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DeWine: The COVID-19 fight must be fought locally

"We don't have the ability to have 'mask police' everywhere. We rely on the goodwill of the people of the state of Ohio," Gov. Mike DeWine said Thursday.
Gov. Mike DeWine 10292020
Gov. Mike DeWine during the state's coronavirus update on Thursday, Oct. 29, 2020.

CEDARVILLE — On yet another record-breaking day for new COVID-19 cases statewide, Gov. Mike DeWine called on local governments to start coordinating COVID "defense teams" to respond to surging infections.

Mahoning Valley government and health authorities have communicated "frequently" since the beginning to fight the novel coronavirus, said Mahoning County Public Health's Dr. James Kravec. But like DeWine, he said the real battleground is the public's perception of the pandemic.

"I see schools doing a wonderful job. I see most businesses doing a wonderful job and most people inside those businesses mostly complying [with health orders]," Kravec told Mahoning Matters Thursday. "Where I see opportunity is, really, a small percentage of the population that is not following the distancing and the masking.

"Some people don't 'buy' what we're telling them. It's hard to get through to people that don't believe the message."

On Thursday, Ohio reported 3,590 confirmed and probable cases of COVID-19, far surpassing the state's previous record for new cases reported in a single day.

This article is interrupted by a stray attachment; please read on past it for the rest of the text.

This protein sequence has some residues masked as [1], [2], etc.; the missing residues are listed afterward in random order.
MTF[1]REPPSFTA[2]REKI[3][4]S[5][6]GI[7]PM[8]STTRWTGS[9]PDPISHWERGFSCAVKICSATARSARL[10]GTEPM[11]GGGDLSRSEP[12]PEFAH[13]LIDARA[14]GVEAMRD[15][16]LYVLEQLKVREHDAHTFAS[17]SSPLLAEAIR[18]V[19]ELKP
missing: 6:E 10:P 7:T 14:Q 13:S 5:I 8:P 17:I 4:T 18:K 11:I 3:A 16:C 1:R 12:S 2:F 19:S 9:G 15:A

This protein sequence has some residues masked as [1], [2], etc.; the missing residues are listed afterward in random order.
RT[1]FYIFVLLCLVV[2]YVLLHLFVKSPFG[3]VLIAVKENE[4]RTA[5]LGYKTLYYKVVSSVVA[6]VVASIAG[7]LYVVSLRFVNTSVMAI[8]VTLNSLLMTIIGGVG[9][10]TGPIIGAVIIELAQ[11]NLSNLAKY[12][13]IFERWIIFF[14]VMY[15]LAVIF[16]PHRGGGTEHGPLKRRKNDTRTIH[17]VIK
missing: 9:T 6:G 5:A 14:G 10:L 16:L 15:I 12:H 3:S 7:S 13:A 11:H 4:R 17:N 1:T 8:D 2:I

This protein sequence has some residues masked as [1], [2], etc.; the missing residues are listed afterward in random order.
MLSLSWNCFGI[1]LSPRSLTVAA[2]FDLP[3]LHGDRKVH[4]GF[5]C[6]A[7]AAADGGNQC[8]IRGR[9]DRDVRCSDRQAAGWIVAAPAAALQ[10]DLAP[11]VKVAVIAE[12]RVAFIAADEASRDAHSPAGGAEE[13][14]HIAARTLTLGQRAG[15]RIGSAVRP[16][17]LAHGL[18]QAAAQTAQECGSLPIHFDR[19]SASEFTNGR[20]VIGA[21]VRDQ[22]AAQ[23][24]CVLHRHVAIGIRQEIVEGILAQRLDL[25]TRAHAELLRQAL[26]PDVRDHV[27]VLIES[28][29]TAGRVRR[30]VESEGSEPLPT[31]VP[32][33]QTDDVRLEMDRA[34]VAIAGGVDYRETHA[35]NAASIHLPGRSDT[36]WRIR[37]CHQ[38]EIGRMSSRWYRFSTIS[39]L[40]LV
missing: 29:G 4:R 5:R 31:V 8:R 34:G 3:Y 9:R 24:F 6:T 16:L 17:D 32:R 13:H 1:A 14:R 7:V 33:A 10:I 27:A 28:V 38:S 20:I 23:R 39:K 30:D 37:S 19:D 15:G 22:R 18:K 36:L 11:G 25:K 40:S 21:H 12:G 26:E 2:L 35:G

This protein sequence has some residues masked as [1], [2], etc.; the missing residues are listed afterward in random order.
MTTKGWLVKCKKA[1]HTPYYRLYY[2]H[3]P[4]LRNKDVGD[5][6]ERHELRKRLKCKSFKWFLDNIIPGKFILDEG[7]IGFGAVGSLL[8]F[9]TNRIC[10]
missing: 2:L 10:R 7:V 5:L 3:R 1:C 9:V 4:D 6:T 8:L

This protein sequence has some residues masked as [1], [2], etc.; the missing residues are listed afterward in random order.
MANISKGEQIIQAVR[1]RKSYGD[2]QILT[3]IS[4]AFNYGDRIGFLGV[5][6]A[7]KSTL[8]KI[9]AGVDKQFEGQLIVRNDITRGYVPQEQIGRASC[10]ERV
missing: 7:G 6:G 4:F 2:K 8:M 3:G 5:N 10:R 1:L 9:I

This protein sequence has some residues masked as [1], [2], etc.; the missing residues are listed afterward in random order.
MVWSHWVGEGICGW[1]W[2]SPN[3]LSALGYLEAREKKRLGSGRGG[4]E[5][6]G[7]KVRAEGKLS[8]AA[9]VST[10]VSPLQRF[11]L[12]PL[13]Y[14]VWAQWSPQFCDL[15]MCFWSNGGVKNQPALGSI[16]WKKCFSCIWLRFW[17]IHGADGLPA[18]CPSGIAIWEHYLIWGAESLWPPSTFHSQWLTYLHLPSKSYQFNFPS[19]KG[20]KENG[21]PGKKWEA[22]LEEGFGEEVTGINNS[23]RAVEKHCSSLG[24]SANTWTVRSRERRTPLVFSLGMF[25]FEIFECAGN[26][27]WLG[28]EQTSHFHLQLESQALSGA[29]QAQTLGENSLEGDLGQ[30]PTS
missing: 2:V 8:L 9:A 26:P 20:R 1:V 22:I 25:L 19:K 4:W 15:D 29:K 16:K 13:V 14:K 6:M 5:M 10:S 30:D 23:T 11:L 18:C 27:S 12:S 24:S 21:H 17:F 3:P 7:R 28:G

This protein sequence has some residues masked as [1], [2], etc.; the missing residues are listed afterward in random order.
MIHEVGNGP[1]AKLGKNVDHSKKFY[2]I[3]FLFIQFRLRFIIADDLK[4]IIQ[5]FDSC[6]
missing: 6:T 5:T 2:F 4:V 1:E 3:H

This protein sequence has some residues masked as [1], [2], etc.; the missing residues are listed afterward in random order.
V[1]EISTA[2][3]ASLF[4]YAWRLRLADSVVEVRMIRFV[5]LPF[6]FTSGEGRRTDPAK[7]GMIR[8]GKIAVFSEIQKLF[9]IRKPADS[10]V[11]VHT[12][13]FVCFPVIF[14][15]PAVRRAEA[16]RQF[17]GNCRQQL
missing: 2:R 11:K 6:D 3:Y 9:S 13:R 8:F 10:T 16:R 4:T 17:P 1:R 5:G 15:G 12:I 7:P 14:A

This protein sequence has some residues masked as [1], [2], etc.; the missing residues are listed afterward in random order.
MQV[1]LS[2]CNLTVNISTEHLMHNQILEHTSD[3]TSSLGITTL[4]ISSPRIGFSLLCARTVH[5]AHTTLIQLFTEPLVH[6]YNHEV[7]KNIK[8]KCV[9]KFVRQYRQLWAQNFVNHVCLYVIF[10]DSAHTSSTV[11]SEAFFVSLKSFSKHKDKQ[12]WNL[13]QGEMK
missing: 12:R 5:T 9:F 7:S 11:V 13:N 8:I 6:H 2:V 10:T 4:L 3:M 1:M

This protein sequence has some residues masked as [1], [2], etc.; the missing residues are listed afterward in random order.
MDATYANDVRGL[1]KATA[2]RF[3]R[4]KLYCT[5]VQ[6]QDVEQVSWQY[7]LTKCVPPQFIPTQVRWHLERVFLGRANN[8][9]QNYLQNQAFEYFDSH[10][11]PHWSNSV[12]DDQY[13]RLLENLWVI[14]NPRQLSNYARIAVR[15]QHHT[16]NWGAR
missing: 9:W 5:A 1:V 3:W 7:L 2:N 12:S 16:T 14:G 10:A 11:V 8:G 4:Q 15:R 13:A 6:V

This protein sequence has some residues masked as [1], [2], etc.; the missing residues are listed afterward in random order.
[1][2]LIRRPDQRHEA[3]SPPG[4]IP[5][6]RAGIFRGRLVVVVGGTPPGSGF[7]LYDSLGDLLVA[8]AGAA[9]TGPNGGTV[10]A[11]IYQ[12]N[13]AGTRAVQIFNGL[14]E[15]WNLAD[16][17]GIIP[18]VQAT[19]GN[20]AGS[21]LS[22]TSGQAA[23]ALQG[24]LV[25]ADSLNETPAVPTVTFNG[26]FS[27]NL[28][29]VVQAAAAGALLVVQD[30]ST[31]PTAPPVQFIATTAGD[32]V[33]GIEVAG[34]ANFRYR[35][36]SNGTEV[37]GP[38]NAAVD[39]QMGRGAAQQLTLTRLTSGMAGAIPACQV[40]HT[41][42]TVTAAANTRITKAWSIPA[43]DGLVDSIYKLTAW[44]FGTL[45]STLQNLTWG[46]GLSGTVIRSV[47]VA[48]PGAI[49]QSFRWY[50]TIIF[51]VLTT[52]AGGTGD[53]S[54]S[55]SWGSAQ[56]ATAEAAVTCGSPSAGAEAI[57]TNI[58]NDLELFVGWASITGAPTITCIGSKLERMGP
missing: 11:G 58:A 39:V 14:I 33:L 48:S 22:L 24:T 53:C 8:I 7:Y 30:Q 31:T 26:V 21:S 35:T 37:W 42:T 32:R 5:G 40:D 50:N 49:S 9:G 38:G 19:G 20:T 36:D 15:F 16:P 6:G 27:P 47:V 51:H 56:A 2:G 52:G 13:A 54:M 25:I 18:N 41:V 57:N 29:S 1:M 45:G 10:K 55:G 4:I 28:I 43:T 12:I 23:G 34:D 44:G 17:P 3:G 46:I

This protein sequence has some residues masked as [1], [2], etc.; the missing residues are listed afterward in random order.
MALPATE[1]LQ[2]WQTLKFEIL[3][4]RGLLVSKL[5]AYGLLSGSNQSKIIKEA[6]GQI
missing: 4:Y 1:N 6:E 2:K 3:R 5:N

The Ohio Public Health Advisory System map was updated to show 43 of Ohio's 88 counties at level 3 "red" alert status. Of those 88 counties, 83 are considered to have a high incidence of virus transmission by federal guidelines, including Mahoning County and, now, Trumbull too.

"The virus is raging throughout the state of Ohio. There's no place to hide," DeWine said during his Thursday address. He also again urged Ohioans to rethink holiday plans.

"Halloween parties are fun but they make no sense this year. Let's put it off until next year," he said. "Thanksgiving's gotta' be different. Christmas has gotta' be different."

Dr. Richard Lofgren, CEO of University of Cincinnati Health, said his southern Ohio metro area in late September had about 90 people hospitalized for COVID-19. As of Thursday, about 260 were hospitalized.

Though virus deaths have not spiked alongside hospitalizations — as medical professionals have gotten better at treating the virus, he said — he's concerned about hospital capacity should the surge sustain.

"If it were to double or triple, it will squeeze out non-COVID care," Lofgren said.

Between late August and mid-September, Mahoning County saw the lowest-ever numbers of new cases and hospitalizations per day, according to Mahoning County Public Health's COVID-19 dashboard. Though new cases have skyrocketed — the county marked its highest single-day total, 67 new cases, on Oct. 15 — daily hospitalizations have remained in the single digits.

"I think we have capacity now. We actively monitor this every day and, really, the numbers on the Mahoning County dashboard are really the best indicators," Kravec said. "As a level-1 trauma center, we are prepared for increased numbers.

"But we need to make sure we reduce the hospitalizations so we continue to keep room for the people who are sick."

ICU bed occupancy in Mahoning County has hovered between about 65 percent and 75 percent for weeks, according to ODH. That includes non-COVID patients. But the portion of COVID-19 patients in the ICU rose steadily from 5.5 percent on Oct. 14 to 12.6 percent on Monday.

Mahoning County on Tuesday reported 78.5 percent ICU occupancy, nearly meeting the state's 80 percent risk threshold under the Ohio Public Health Advisory System map. Currently, the county meets four of the seven indicators.

Trumbull County this week was elevated to level 3 “red” alert status under the Ohio Public Health Advisory System map, as the county now meets four of the system's seven risk indicators.